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Poland, Belarus & Ukraine Report: November 23, 2004


23 November 2004, Volume 6, Number 43
BELARUS
PUTTING THE HEADLIGHTS OUT. Alyaksandr Lukashenka is not intending to change his course following the 17 October general elections and the referendum that opened an opportunity for him to run for the presidency an unlimited number of times. On the contrary, his address to lawmakers and government officials on 17 November, at a signing ceremony for amendments to the constitution in line with the 17 October referendum's official results, has indicated that Belarus will most likely wade even further into international self-isolation and political authoritarianism. In his two-hour speech, which dealt primarily with matters of domestic policy, Lukashenka also proposed many solutions for a wide range of everyday problems that he deems acute for his compatriots.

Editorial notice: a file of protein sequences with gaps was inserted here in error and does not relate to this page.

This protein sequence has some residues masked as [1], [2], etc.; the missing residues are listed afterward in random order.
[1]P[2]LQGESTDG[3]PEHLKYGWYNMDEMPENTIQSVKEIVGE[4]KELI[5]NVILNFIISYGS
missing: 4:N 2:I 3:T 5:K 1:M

Just like shortly after the 2001 presidential elections, Lukashenka promised some liberalization in the country's private business sphere. That 2001 pledge has never materialized; on the contrary, the government has since introduced a huge number of directives, instructions, decrees, and laws that made developing private businesses much more problematic than before 2001. Belarusian analysts suggest that Lukashenka's current benevolence toward small businessmen -- whom he called "lousy fleas" in a famous quip in the 1990s -- should not be taken for granted, either.